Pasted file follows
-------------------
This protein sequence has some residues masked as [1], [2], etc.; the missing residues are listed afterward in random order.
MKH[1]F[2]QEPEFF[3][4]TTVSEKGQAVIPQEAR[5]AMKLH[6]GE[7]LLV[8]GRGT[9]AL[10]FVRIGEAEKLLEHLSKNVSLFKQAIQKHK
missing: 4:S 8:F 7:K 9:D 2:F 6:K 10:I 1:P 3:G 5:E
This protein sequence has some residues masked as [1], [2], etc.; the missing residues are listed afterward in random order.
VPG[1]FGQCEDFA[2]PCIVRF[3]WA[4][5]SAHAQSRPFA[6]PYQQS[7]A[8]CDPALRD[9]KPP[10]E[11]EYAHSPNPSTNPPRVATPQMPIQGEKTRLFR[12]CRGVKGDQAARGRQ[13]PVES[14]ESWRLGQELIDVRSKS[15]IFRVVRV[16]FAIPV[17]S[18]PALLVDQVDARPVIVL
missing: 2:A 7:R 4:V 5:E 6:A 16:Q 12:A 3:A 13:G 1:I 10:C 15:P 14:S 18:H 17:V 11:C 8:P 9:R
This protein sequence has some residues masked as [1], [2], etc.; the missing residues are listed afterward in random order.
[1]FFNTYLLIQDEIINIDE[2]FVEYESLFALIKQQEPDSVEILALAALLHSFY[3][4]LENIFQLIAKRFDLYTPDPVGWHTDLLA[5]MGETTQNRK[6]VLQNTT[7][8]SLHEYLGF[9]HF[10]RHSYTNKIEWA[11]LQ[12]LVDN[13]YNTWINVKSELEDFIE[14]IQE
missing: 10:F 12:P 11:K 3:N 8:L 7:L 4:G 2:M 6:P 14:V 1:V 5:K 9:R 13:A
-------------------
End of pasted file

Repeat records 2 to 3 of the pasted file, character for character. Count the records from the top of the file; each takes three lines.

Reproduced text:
This protein sequence has some residues masked as [1], [2], etc.; the missing residues are listed afterward in random order.
VPG[1]FGQCEDFA[2]PCIVRF[3]WA[4][5]SAHAQSRPFA[6]PYQQS[7]A[8]CDPALRD[9]KPP[10]E[11]EYAHSPNPSTNPPRVATPQMPIQGEKTRLFR[12]CRGVKGDQAARGRQ[13]PVES[14]ESWRLGQELIDVRSKS[15]IFRVVRV[16]FAIPV[17]S[18]PALLVDQVDARPVIVL
missing: 2:A 7:R 4:V 5:E 6:A 16:Q 12:A 3:A 13:G 1:I 10:C 15:P 14:S 18:H 17:V 11:C 8:P 9:R
This protein sequence has some residues masked as [1], [2], etc.; the missing residues are listed afterward in random order.
[1]FFNTYLLIQDEIINIDE[2]FVEYESLFALIKQQEPDSVEILALAALLHSFY[3][4]LENIFQLIAKRFDLYTPDPVGWHTDLLA[5]MGETTQNRK[6]VLQNTT[7][8]SLHEYLGF[9]HF[10]RHSYTNKIEWA[11]LQ[12]LVDN[13]YNTWINVKSELEDFIE[14]IQE
missing: 10:F 12:P 11:K 3:N 8:L 7:L 4:G 2:M 6:P 14:V 1:V 5:K 9:R 13:A